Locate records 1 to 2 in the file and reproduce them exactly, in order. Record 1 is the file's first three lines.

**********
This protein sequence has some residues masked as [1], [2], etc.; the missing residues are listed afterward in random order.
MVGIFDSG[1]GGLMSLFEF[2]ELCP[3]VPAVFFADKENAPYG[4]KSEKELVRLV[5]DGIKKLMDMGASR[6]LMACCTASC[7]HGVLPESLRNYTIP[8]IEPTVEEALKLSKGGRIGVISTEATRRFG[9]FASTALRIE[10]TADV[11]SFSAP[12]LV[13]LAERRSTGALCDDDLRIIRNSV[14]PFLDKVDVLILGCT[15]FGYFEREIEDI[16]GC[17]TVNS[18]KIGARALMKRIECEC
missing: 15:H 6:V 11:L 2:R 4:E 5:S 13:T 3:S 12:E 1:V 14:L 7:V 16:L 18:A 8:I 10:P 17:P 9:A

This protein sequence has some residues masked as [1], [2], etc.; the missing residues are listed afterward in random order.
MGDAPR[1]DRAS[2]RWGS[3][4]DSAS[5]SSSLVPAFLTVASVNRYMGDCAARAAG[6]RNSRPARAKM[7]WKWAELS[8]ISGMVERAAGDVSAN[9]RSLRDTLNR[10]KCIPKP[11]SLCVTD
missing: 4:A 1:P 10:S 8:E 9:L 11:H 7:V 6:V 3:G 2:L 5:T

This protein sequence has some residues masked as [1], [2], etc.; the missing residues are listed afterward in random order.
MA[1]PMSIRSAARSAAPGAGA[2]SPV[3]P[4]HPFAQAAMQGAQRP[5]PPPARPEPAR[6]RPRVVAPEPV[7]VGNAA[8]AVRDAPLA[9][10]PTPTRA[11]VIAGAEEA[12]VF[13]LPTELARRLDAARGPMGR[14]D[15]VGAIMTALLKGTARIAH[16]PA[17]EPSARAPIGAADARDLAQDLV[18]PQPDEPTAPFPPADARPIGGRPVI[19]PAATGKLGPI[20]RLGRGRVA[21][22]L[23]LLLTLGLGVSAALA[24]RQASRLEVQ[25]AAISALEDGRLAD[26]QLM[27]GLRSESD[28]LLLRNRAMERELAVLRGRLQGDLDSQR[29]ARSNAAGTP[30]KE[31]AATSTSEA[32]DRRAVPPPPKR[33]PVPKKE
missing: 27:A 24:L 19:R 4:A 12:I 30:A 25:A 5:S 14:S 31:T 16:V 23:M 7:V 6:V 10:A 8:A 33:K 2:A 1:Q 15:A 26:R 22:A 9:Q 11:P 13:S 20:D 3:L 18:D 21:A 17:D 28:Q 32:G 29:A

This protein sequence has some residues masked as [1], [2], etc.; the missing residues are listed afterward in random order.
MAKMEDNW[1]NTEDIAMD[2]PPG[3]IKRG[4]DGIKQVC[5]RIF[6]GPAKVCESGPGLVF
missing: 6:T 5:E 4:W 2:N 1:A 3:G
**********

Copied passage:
This protein sequence has some residues masked as [1], [2], etc.; the missing residues are listed afterward in random order.
MVGIFDSG[1]GGLMSLFEF[2]ELCP[3]VPAVFFADKENAPYG[4]KSEKELVRLV[5]DGIKKLMDMGASR[6]LMACCTASC[7]HGVLPESLRNYTIP[8]IEPTVEEALKLSKGGRIGVISTEATRRFG[9]FASTALRIE[10]TADV[11]SFSAP[12]LV[13]LAERRSTGALCDDDLRIIRNSV[14]PFLDKVDVLILGCT[15]FGYFEREIEDI[16]GC[17]TVNS[18]KIGARALMKRIECEC
missing: 15:H 6:V 11:L 2:R 4:E 5:S 13:T 3:S 12:E 1:V 14:L 7:V 16:L 18:A 8:I 10:P 17:P 9:A

This protein sequence has some residues masked as [1], [2], etc.; the missing residues are listed afterward in random order.
MGDAPR[1]DRAS[2]RWGS[3][4]DSAS[5]SSSLVPAFLTVASVNRYMGDCAARAAG[6]RNSRPARAKM[7]WKWAELS[8]ISGMVERAAGDVSAN[9]RSLRDTLNR[10]KCIPKP[11]SLCVTD
missing: 4:A 1:P 10:S 8:E 9:L 11:H 7:V 6:V 3:G 2:L 5:T